McNeil Consumer Healthcare, a subsidiary of Johnson & Johnson, faced federal criminal charges that it sold infant’s and children’s liquid medicine containing metal particles. They pled guilty.
McNeil Consumer Healthcare acknowledged it failed to take corrective action after discovering the bottles of Infant’s and Children’s Tylenol and Children’s Motrin contained metal particles. They agreed to pay $25 million to resolve the case. During manufacturing at a plant in Fort Washington, Pennsylvania, metal particles including nickel, iron, and chromium were introduced into the bottles. To date, no injuries have been reported.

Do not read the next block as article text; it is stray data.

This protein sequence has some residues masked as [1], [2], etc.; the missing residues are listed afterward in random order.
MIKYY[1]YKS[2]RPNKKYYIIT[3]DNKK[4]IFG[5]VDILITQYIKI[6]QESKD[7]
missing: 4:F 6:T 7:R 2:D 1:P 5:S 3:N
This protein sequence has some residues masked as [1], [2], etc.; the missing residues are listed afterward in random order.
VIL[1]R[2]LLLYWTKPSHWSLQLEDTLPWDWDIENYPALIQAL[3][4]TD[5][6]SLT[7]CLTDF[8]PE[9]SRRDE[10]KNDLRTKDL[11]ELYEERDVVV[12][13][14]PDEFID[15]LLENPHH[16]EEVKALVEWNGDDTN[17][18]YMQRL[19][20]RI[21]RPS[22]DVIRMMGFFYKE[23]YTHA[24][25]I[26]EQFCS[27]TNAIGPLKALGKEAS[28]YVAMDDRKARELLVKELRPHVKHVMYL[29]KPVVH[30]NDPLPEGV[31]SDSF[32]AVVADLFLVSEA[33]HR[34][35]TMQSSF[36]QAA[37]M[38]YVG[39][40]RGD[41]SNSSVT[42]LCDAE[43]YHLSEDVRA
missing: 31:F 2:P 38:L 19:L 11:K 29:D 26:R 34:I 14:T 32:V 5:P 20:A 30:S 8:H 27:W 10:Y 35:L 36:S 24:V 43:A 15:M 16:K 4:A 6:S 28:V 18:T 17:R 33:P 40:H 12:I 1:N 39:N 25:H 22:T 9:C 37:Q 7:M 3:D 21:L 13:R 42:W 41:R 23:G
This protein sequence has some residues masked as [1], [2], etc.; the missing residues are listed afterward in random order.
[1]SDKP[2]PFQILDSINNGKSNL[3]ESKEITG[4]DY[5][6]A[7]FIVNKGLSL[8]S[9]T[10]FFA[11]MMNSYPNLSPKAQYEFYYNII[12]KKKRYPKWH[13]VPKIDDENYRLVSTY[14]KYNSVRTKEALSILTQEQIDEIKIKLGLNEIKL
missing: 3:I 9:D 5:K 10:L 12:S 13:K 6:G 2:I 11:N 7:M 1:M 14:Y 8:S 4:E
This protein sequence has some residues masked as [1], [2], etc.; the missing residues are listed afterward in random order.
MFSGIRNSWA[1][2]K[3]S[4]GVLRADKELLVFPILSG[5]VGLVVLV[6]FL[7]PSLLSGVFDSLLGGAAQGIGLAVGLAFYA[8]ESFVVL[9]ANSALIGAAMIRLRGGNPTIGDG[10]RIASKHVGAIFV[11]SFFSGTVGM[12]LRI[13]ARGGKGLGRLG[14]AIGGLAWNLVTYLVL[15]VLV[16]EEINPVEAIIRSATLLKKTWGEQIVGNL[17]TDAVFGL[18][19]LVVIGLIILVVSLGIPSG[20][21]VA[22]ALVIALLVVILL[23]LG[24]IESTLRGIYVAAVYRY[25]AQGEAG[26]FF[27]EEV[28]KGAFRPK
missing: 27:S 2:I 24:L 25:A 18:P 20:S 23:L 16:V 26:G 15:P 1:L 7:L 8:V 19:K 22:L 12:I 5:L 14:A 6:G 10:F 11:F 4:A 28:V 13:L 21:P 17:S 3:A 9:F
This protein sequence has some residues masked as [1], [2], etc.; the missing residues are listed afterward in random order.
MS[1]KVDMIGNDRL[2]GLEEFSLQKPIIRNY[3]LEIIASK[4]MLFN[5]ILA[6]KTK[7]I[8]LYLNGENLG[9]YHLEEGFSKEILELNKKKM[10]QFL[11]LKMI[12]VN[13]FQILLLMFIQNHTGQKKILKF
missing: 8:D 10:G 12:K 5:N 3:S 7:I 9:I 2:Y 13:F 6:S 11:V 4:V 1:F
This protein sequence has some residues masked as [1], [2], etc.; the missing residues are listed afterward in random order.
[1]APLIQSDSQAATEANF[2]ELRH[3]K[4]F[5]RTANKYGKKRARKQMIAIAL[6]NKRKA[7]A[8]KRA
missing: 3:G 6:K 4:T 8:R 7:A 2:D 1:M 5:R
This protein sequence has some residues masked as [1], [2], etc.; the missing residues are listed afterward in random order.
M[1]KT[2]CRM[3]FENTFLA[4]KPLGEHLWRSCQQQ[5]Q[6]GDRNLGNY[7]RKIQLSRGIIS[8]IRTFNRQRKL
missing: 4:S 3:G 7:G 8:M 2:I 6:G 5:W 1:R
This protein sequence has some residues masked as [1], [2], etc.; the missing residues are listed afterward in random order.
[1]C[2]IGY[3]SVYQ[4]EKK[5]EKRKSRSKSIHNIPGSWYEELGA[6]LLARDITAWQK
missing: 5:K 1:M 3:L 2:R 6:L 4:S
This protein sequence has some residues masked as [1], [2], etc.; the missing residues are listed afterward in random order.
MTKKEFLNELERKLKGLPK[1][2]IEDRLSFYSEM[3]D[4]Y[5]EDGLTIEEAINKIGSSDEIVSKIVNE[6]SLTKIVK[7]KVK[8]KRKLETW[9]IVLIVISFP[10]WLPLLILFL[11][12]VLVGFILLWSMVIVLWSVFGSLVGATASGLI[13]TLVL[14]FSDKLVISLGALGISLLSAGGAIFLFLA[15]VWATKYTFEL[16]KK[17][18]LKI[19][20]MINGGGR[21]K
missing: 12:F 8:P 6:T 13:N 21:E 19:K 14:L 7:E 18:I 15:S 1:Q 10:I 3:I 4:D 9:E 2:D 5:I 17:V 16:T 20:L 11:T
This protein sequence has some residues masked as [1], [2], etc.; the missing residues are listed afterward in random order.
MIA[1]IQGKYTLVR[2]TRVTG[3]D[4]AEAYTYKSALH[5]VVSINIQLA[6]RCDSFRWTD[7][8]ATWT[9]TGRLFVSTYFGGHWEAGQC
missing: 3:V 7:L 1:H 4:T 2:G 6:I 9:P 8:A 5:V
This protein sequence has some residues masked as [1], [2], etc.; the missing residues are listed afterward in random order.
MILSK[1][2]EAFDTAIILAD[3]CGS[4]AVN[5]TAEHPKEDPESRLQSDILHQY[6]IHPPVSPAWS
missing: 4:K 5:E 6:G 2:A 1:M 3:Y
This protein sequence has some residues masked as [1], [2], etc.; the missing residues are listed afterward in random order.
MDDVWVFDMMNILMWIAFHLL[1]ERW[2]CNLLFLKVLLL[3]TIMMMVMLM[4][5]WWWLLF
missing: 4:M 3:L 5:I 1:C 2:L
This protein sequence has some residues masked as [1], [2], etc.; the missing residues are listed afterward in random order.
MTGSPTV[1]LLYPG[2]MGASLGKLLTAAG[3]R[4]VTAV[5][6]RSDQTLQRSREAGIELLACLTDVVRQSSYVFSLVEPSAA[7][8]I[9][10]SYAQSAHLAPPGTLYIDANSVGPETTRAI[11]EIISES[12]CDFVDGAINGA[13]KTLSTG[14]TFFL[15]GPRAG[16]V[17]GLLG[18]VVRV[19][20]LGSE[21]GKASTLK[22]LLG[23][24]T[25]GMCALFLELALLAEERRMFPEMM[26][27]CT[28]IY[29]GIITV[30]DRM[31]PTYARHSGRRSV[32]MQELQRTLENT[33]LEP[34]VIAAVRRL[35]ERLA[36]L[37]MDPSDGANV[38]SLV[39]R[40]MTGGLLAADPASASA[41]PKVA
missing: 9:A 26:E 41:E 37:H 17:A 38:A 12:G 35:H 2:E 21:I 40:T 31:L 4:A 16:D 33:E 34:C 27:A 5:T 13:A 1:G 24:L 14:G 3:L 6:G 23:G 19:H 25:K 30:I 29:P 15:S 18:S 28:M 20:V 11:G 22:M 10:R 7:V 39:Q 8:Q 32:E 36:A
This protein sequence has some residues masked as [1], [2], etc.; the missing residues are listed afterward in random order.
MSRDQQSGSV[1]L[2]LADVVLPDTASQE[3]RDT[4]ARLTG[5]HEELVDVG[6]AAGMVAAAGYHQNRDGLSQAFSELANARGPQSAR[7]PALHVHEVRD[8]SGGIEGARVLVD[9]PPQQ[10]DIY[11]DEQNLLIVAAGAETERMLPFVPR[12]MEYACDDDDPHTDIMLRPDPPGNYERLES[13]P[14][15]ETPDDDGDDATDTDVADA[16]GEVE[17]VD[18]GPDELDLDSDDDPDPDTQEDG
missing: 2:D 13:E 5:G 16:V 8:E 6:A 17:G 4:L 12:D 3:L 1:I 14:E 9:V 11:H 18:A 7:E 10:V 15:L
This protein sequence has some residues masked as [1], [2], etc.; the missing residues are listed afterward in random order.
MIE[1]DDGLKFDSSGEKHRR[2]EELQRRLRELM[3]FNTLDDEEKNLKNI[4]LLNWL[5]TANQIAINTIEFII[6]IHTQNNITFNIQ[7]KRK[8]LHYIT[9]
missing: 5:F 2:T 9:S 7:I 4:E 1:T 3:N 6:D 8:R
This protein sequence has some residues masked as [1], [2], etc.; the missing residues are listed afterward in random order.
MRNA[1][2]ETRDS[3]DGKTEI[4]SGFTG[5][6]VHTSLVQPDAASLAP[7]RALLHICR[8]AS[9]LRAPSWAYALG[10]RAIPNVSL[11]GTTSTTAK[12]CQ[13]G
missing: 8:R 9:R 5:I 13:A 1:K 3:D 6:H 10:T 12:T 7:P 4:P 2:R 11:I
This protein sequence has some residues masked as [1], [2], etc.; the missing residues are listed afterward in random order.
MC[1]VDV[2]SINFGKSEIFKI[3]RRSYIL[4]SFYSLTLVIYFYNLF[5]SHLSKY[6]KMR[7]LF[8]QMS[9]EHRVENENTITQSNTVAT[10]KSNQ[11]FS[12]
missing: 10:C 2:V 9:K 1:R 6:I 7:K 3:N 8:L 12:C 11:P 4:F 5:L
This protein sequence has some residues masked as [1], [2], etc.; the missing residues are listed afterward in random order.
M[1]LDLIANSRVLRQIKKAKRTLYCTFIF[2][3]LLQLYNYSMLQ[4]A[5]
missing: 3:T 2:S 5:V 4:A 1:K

According to court documents, McNeil first learned of the particle problem in May 2009, when a consumer filed a complaint about black specks inside a bottle of Infant’s Tylenol. Subsequently, McNeil found metal particles during production, but continued producing the liquid medications. Eventually, the problem was traced to machinery at a plant in Fort Washington. A recall was issued. The Food and Drug Administration (FDA) has said that the potential for serious medical problems are remote, but advised consumers to stop using the medicine.
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